Ape Out (PC) review
"Don't you monkey with the monkey."
Ape Out nails its introduction. It gives you a quick flash of its colorful silhouette art style and wonderful music, just before placing you in a guarded enclosure. True to its title, you control an ape who's about to stage a straightforward getaway in the most bestial, brutal way: by running amok and dismembering humans. You get the party started by knocking down a door, sending the guard behind it flying into a nearby wall, which he coats with his insides. Crash cymbals cry out as he makes contact, putting an exciting and grim emphasis on his death. From there, you're free to pad through the halls and reduce anyone who gets in your way to a bloody splotch by shoving them violently into the walls around you, while the music bangs along to the rhythm of your rampage...
Making use of the game's top-down perspective, you plot out a course that you think will likely lead you to the next checkpoint. Meanwhile, enemies approach you from all angles, presenting you with new situations with which to deal. Though you might feel inclined to engage every target in combat, you soon realize that you're better off abiding the animal instincts that tell you remain focused on fleeing, only taking out an assailant when it poses a threat. Sometimes its better to avoid battle altogether, as fighting could leave you vulnerable to bullets. However, other scenarios might require you to eliminate as many humans as possible. This is especially true when you're trying to tear a heavy door down while guards approach you from all angles. That's when you need to consider their placement, the weapons they carry, and the presence of environmental fixtures around you. You might bump off a couple dudes, hide behind a column until a nearby heavy pops off a shotgun blast, then send him flying into a demolitions expert to set off a huge explosion. After that, you can rip the door off and use it as a shield for a bit...
Or toss it into a cluster of goons and leave a nice red streak on the floor...
Things get intense quickly. Before long, the weak adversaries you take on in the early phases call for snipers and special forces goons who rappel their way through windows. In response, you weave through corridors and duck into rooms, sometimes waiting around corners to take out whole groups of pursuers so you can move on more safely. Before you know it, you're charging into more open spaces and greater numbers of opponents, wondering how you're going to survive while everyone has a clear shot of you. Though you fail a few times, you eventually emerge victorious as the soundtrack reach a climax. The game proclaims you're done with "disc one" and you feel accomplished. However, your blood is still pumping and you hope this isn't the end yet. That's when "disc two" fires up...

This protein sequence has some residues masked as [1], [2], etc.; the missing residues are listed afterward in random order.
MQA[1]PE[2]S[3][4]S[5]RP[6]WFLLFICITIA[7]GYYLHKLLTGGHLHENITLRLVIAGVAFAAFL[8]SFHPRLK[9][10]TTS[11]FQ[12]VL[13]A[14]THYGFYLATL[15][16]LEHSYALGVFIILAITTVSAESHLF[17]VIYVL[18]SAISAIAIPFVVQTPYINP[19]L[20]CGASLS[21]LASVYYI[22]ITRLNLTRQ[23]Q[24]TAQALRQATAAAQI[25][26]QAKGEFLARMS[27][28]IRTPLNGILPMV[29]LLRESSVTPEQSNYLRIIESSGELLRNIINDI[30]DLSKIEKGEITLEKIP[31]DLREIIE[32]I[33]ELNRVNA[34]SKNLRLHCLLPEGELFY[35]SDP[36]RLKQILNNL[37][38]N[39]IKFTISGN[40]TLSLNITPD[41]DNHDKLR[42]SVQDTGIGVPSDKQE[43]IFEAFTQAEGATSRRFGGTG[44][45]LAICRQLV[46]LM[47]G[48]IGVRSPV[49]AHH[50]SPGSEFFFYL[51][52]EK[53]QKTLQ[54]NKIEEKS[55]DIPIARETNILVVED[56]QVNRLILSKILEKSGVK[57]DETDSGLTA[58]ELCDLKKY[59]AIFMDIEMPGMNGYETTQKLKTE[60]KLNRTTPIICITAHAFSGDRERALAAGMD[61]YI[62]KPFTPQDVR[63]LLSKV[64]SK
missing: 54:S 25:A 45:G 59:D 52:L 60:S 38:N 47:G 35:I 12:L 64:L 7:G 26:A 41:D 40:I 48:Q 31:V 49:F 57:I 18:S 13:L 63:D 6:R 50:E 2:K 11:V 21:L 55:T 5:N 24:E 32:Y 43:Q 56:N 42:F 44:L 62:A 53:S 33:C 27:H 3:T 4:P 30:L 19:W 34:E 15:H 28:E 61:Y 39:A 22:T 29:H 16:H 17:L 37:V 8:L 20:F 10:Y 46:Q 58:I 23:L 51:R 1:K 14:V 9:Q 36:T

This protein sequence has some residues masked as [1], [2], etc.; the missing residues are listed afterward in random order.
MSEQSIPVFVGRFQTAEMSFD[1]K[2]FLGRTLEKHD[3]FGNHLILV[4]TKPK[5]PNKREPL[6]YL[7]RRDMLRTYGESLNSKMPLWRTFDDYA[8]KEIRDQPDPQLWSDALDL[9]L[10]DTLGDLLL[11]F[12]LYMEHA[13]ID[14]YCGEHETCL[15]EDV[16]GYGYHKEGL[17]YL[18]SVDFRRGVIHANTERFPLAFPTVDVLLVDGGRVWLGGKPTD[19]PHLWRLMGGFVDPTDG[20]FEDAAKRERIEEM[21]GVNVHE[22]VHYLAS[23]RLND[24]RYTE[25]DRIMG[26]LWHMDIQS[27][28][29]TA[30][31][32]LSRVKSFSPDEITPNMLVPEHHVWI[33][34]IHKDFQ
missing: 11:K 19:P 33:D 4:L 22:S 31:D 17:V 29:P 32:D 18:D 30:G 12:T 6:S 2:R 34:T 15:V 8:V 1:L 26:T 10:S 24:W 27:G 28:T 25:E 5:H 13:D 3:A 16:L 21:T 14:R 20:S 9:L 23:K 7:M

Ape Out offers four scenarios that serve as mini-campaigns. The first one concerns a research lab, and the second sees you exiting a high rise. I know this sounds cheesy, but the best part of this new segment involves pushing your enemies out of windows and watching them splat on the pavement below. Later on, you can even shove them off a ship and watch them hit the water before disappearing beneath the waves. Finally, the last scenario gives you a neat segment where you set other animals free to aid in the onslaught.
Sadly, you don't see much variety from the second disc onward. You get more or less the same experience, except that the music gets jazzier, stages become longer, foes grow smarter, and the experience becomes more intense. In almost every way, Ape Out progresses as it should, growing into the feral beast of an action game you absolutely hope it is.
Yeah, you knew there was a "but" coming. Thankfully, it's a small one...
The stages on offer are somewhat procedurally generated. They all possess a hard set layout that only changes slightly each time you respawn. During the early portions of the proceedings, the randomization is not quite as noticeable and doesn't cause any real problems. However, as you delve deeper into the experience, you notice that some challenges partly boil down to luck. For instance, one stage near the end of the boat segment becomes easier if you don't run into many shotgun guards. Sometimes they're all over the place, but occasionally they'll take an apparent backseat and leave you with the easily eluded flamethrower-toting soldiers.
Honestly, I had to scrape for negative points to make. No, it's not a perfect or overly complex title, or even terribly original. It's basically Hotline Miami with less stealth. However, Ape Out knows what it is and leans heavily into its jazz-infused mayhem. It's an action piece that most likely sports a little commentary on the way we treat wildlife as a commodity, but also wants you to have fun giving people a thrashing while grooving out to the wonderful sounds of composer Matt Boch. Highly recommended!
Staff review by Joseph Shaffer (July 08, 2021)
Rumor has it that Joe is not actually a man, but a machine that likes video games, horror movies, and long walks on the beach. His/Its first contribution to HonestGamers was a review of Breath of Fire III.
If you enjoyed this Ape Out review, you're encouraged to discuss it with the author and with other members of the site's community. If you don't already have an HonestGamers account, you can sign up for one in a snap. Thank you for reading!